My Friend Is No Longer Alive To Tell His Story: Daniel’s Story
HA blog partner Lana from Wide Open Ground wrote this story about “Daniel,” her homeschool friend who killed himself. “Daniel” is a pseudonym.
Libby Anne wrote a post on homeschool abuse, and Homeschoolers Anonymous has documented several of these abuse stories. The stories make me sick because at a gut level. They remind me of the children locked in brothels in Southeast Asia. There, the children do not go to school and never have the opportunity to tell their stories or get free. So there they stay in their abuse, night after night, until someone spots them and plots their rescue.
I had a friend who was homeschooled and physically abused. Key: I had a friend. My friend is no longer alive to tell his story. He killed himself.
I am not publishing this story on my blog because I’m not sure who from my hometown reads my blog, and this family has convinced most people in the homeschool group that it wasn’t a suicide even though the autopsy says it was and even knowing that Daniel wanted to kill himself. That’s the sickening part of abuse. Abusers always have a way of covering it up. In this case, I think the parents bury the evidence in order to help cope with the guilt. I am sure, if any of my parent’s friends read this, they will think I’m malicious and lying. The homeschool group is in denial because my friend’s parents have deliberately withheld the truth and deliberately tried to convince themselves and us that my friend accidently killed himself.
I’ll call my friend Daniel.
Daniel was physically, emotionally, and spiritually abused. In addition to the beatings and hitting during childhood, Daniel was often knocked up against the wall by his father, even in his 20s (Daniel knew how to press his dad’s buttons). Physical violence from his father against his mother had almost claimed his parents’ early marriage, but then they found Institute of Basic Life Principles that taught anger management tricks. So they were sucked in, and the kids never went to school. Daniel continued to get the bulk of his dad’s physical abuse and rage. According to the kids it was better than when they were a child, but Daniel’s dad was never “cured.” My friend and his siblings, in their early adult years, would often drive to my house to escape the fights.
Daniel had also viewed pornography (not much, but according to some, one drop of pornography taints you from ever marrying), and he been spiritually shamed and shunned. He was the hard child of the family, the difficult child, the rejected child.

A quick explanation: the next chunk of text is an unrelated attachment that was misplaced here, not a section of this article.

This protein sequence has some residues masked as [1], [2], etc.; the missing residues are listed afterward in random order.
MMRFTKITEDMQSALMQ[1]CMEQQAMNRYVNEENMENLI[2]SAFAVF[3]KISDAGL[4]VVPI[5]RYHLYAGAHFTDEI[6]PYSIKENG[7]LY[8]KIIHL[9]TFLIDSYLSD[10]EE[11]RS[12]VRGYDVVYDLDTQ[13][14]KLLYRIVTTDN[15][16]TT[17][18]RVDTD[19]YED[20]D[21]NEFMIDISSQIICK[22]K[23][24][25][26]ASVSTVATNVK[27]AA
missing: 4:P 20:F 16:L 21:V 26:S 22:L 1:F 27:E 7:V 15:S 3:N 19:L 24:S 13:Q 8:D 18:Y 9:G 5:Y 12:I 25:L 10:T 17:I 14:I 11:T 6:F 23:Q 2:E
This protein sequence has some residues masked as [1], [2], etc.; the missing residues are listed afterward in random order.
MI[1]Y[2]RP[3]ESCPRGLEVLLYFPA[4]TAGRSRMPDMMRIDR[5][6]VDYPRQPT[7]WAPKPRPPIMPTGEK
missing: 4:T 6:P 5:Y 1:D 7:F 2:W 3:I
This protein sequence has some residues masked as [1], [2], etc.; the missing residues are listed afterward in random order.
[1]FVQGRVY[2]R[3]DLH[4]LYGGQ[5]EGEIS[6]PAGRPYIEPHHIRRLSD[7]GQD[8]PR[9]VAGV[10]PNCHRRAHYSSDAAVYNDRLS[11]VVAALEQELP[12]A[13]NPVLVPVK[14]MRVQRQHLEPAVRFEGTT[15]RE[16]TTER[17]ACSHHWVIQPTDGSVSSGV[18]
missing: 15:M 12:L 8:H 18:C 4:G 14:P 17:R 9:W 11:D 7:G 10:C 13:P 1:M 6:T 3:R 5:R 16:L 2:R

Daniel’s mother would call my mom to complain about her son even when he was grown. Daniel worked for one of the fundamentalist organizations, and they shamed him just for talking to girls. They made him delete all girls from his Facebook list, including me.
Then a father refused to let him court his daughter because he had once viewed pornography. Honestly, I thought my friend’s heart would break. He was never good enough. Not for his parents, not for God, not for himself.
The last time I talked to Daniel, a couple of days before he died, he said he was going to move out of his parents’ house at the end of the semester. Finally.
But he didn’t make it.
I truly believe Daniel killed himself because he was scared of killing his father first. He had always been so scared that he would kill his dad when his dad started shoving him around.
I don’t wish to blame Daniel’s parents for everything. Daniel didn’t choose to get help. He was in his 20s. He could have left.
But then I don’t wish to point fingers at my friend either. He was physically abused and isolated as a child. He was taught that God wasn’t pleased with him, and neither was his family. He had tried to tell people at church, but no one had believed him. He finally had to get out. Sadly, he could have gotten out a better way.
I don’t know if my friend would be alive or dead without homeschooling. Daniel’s dad would have been abusive regardless. But there is something very dangerous about spiritual abuse on top of the physical, something that keeps children blaming themselves and never getting help in the right sources. When my friend grew up, he just went to more fundamental camps and more fundamental programs. He kept seeking fundamentalism as the answer. That’s all he knew.
The last 6 months or year, he was finally starting to get it. He was starting to wake up, scratch the courtship, and reject legalistic life.
If only he had moved out sooner.
My mom didn’t want me to tell Daniel’s story because she says the past is past.
But is it?
I think if we don’t learn from these stories, history will only repeat itself.